"In this case, the FBI actually came to us before we had the seismic records. We had to find the records and then do the analysis the FBI needed for their investigation."

"What made it more interesting is that in an effort to fully use seismic recordings from such attacks, we participated in a series of controlled truck bomb explosions conducted at White Sand Missile Range in New Mexico," Wallace said. "The idea was to learn if the type of truck used in the bombing made a difference in the size of the explosion. As a result, we developed a new set of scaling laws that relate seismic and acoustic observations directly to the explosive mass, or bomb 'yield'," he said.

"Now expert seismologists can use these s caling relationships in analyzing any truck bomb explosion and give investigating agents very useful information on the size of bomb. If authorities also know something about the truck, they can then begin to speculate on the type of explosive used, who had access to such explosives, and so on."

The terrorist bombing of the Murrah Federal Building in Oklahoma City on April 19, 1995, was also seismically recorded. The first seismic records looked unusual, and prompted some researchers to conclude two separate blasts – that is, two separate bombs – were involved, Wallace said. But when the Murrah Building later was demolished, the seismic record was identical. leaving experts to conclude there had been a single terrorist bomb. "In some sense this is derivative, but it's really important for providing independent constraints on what happened," Wallace said.

"One of the most remarkable things is – and it's hard for people to visualize – but there's a huge number of seismometers out there, our ears to the ground. They are needed for earthquakes, but anything that makes a thump is going to be recorded," Wallace said.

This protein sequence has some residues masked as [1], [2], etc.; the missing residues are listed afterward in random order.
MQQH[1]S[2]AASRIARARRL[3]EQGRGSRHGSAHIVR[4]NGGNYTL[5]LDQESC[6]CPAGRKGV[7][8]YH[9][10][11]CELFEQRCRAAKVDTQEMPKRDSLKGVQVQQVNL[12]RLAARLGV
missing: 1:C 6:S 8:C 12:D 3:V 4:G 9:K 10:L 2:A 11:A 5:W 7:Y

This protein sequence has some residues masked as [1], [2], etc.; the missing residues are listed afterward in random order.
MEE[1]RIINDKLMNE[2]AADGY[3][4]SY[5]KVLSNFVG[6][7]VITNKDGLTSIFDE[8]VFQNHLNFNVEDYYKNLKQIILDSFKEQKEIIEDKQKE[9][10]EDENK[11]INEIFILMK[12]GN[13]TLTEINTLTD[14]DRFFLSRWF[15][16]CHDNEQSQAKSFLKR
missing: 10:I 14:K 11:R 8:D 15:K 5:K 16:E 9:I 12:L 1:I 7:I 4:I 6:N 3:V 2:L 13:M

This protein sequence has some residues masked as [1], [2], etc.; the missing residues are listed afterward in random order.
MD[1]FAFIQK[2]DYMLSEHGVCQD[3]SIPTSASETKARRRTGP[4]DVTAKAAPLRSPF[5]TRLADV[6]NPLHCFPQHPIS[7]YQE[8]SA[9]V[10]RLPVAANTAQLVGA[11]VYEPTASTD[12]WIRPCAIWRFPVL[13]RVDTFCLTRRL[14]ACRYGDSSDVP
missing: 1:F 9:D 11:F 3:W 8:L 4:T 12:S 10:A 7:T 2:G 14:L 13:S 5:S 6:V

Geophysicists are increasingly confident when it comes to interpreting curious signals that are unrelated to earthquakes, he added.

"But the most dramatic difference is that we now retrieve most of this data via the Internet. The Internet has provided an incredible pipeline to bring back this information and make it available to anyone. In my lab across the hall we bring in about 550 seismic stations. I look at the record where there's some specific event or region I'm interested in. But I can also get data from places where 1,500 seismic stations report in. "

Wallace has built a search engine that uses keywords like "explosion" to electronically glean news from several newspapers each morning. He then checks the seismic network to see which stations might have recorded events of special interest. In this way he is building a portfolio of seismic signals that can be used to identify mystery events. He'll know if a mystery event is an illicit nuclear weapons test, a coal mine collapse, a pipeline explosion, an airplane crash, some fiery meteor explosion or other occurrence.

On his web site, www.geo.arizona.edu/geophysics/faculty/wallace/Wallace.html
Wallace describes what he and his colleagues have learned from seismic analysis about major news events. These include:

  • The accident that sunk the Russian submarine Kursk in the Barents Sea on Aug. 12, 2000
  • The Sept. 11, 2001, World Trade Center terrorist attack
  • An alleged secret 1989 Iraqi nuclear test, reported in the Feb. 25, 2001, Sunday Times (London)

Share